Vincent, who in some ways has modeled his career after classic tough-guy actors such as James Cagney, has played tough-guy roles in more than 30 films. This is not to mention roles played in various TV shows. A crafted actor who has also left his mark as a musician playing the legendary New York Honky-Tonk scene in the late 1950s and early 1960s, he takes his place in the cast of HBO's Sopranos this season.
And local resident Maria Lynn Pomponio, who has won numerous awards for her poetry in the Bayonne art scene and made her living at marketing in Manhattan, did not decide to help promote Vincent's career on a website just because he was movie and television tough guy - but because Vincent is her father.
Vincent, a former resident of Bayonne and Jersey City who also appeared in Casino and Wise Guys, will appear in 13 episodes of the Sopranos.
Vincent said he is very pleased by the role, although "I've not seen one frame of what I've done. The writing is superb and the directing is good."
Although honored last year by the Back East Film Festival with an lifetime achievement award at a ceremony held at the Liberty State Park, Vincent's lack of immediate recognition in the public eye is one reason why she and other members of her family have teamed up to promote his career.
"My father is not one of those nine-to-five kind of guys," Pomponio said. "He was never going to settle for anything less than he wanted, and he has his art on his mind all the time."
Calling Vincent "a dedicated actor" who has worked hard over the years to achieve his success, Pomponio - a graduate of Bayonne High School - said she decided to use her marketing skills to help her father become better-known.
"I love my dad, and I wanted to do something for him," she said. "Since I worked on Wall Street and have a lot of business experience - and he doesn't - I thought I could do this for him. I thought he needed a website."
Working with students from Point Pleasant High School, near where she lives now, Pomponio helped develop her father's site, relating details about his life, upbringing and aspects of his career that people might not otherwise have known.
"I'm really happy that my family is coming together for this," he said. "We have had our ups and down over the years, but we're a family, and I'm very proud of them."
Musician, then an actor
Although born in Massachusetts in 1943, Vincent's family moved to the Greenville section of Jersey City.
As grand marshal of the Columbus Day Parade last year in Belleville, Vincent was cast back into his own roots as a member of a drum and bugle corps as he watched marching bands pass the grandstand where he stood. "It was something he could relate to," Pomponio said.
Although an actor now, Vincent made his initial foray into the world of arts through music, taking up piano, trumpet and drums while attending St. Peter's Prep in Jersey City.
"My first interest was music," he said. "I pursued it as a young man as I progressed, developed a personality by playing music." He eventually settled into drumming and played the clubs at night while recording as a studio musician by day. He was an incredibly successful studio musician, backing such talents as Paul Anka, Del Shannon, Trini Lopez, and others.
During these days, Vincent got to meet some of the icons of cool, such as Frank Sinatra - and despite his own professional credentials, Vincent was awed.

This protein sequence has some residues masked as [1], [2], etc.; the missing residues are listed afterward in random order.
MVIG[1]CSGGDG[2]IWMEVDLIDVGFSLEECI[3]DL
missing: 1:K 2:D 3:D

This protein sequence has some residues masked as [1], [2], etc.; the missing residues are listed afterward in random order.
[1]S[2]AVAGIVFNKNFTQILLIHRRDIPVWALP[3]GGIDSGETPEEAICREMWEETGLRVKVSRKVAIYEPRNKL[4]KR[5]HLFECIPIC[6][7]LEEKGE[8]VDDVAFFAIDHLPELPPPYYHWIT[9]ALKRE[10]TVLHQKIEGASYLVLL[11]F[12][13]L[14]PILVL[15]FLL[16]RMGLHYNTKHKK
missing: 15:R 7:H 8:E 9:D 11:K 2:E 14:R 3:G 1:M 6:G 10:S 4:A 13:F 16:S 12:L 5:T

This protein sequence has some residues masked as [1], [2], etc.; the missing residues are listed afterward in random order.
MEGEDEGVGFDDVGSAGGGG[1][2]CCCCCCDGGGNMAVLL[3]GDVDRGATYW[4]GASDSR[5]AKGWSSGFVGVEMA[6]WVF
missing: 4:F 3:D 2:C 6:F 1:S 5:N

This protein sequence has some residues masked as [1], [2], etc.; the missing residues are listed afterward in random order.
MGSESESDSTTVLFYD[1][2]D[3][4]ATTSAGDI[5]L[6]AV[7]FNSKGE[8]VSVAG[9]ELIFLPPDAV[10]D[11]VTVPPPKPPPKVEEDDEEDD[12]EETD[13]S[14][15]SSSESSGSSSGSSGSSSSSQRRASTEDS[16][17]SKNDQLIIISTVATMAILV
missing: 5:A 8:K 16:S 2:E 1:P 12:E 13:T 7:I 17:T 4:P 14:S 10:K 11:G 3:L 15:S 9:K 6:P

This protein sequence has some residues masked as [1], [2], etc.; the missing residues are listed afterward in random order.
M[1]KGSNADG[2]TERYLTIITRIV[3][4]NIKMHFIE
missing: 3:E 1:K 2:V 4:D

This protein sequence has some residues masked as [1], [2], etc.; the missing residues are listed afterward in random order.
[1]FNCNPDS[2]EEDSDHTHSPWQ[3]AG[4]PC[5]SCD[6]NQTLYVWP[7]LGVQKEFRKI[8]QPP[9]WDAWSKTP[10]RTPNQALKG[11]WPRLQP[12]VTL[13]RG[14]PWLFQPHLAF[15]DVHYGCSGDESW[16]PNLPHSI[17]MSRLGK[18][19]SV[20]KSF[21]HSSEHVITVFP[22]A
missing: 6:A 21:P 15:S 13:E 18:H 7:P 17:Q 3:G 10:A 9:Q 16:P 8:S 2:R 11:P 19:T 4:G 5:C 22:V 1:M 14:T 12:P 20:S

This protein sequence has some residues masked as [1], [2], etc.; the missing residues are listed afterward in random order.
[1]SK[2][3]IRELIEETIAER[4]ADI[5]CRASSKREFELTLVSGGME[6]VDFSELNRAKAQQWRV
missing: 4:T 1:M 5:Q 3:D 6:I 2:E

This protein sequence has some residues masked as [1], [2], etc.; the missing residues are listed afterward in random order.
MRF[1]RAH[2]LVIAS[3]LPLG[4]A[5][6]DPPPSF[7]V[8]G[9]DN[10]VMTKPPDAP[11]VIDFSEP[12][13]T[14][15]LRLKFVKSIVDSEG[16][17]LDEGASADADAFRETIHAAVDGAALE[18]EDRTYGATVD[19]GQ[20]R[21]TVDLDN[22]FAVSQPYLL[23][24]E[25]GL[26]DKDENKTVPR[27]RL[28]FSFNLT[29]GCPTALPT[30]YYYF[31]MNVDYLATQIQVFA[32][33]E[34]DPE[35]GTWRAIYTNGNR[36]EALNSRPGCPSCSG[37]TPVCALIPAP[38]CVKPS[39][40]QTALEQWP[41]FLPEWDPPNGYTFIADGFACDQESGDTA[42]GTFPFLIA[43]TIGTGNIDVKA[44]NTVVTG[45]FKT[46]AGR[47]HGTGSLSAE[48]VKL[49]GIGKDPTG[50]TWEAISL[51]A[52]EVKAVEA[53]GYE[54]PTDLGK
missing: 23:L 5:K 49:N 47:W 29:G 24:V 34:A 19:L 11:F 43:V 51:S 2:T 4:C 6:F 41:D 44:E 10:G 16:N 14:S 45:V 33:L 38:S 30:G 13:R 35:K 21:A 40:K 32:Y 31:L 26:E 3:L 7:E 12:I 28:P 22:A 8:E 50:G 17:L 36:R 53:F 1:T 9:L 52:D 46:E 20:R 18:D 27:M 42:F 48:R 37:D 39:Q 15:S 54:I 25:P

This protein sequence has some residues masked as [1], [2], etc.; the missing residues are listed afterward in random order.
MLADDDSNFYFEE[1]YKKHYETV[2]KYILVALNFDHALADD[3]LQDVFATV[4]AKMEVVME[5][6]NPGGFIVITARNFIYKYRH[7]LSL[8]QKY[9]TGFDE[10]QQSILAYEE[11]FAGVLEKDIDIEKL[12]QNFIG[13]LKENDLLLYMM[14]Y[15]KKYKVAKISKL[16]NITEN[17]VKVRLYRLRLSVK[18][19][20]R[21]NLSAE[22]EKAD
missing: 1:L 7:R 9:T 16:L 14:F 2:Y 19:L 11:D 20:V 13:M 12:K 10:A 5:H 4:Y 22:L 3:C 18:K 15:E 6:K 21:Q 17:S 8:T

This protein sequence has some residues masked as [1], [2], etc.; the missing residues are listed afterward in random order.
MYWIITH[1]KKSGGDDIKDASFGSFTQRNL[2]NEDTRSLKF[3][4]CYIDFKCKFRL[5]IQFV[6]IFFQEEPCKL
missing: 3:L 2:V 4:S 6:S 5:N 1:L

Played with Pesci During that period, he met up with and formed a band with Pesci called "The Aristocrats," and played the Times Square area for years, although eventually he and Pesci developed a comic duo that toured the United States from 1969 to 1975, by which time Vincent began to look more and more to acting.
"The music situation was changing. Disco was coming in, it was time to find something else," he said.
"His comedy performances," Vincent's daughter said, "became more important than drumming."
The comic routines helped him develop the stage personality as well as improved his timing and his discipline.
His success in music helped him raise and support his family, and he moved to Bayonne while still performing as a studio musician. The family moved into a duplex at 17th Street and the bay.
In the mid-1970s, Pesci and Vincent got large supporting roles in a low-budget gangster film called "The Death Collector."
"The writer of the film saw one of our routines and asked us to audition for his film," Vincent said, calling this the first step in his career as an actor.
Their success in that film led to a role in Raging Bull, one of the Martin Scorsese's masterpieces.
"We were in a very fortunate position," Vincent said.
Since then, he has had a number of roles, although when asked which was most difficult, he said Spike Lee's "Jungle Fever" challenged him. He has also performed in several television projects that include Law and Order, Young Indiana Jones and Tom Clancy's Netforce. His voice has been used in a Play Station game and an animated DreamWorks film.
Vincent said he is working on several of his own projects he hopes to have out in the short future.
"I have a couple of in my own that are development," he said.
These include films called Sinking Springs, How to Catch a Gangster, and License to Steal.
Updates on Vincent can be found at his website: http://www.frankvincent.com.
A staunch promoter of New Jersey movie making
Last year, Vincent came out in support of developing movie studios in New Jersey, and made an appearance before the New Jersey Meadowlands Commission in support of a proposal that would establish studios in Secaucus.
Although he has not been to the studios in Bayonne, he said he has heard good things about them, and said that New Jersey has a big advantage of New York in that there is less traffic and cheaper production costs.
"It's cheaper to shoot in New Jersey," he said. "People from New York can get here easier than it is to get people around in New York."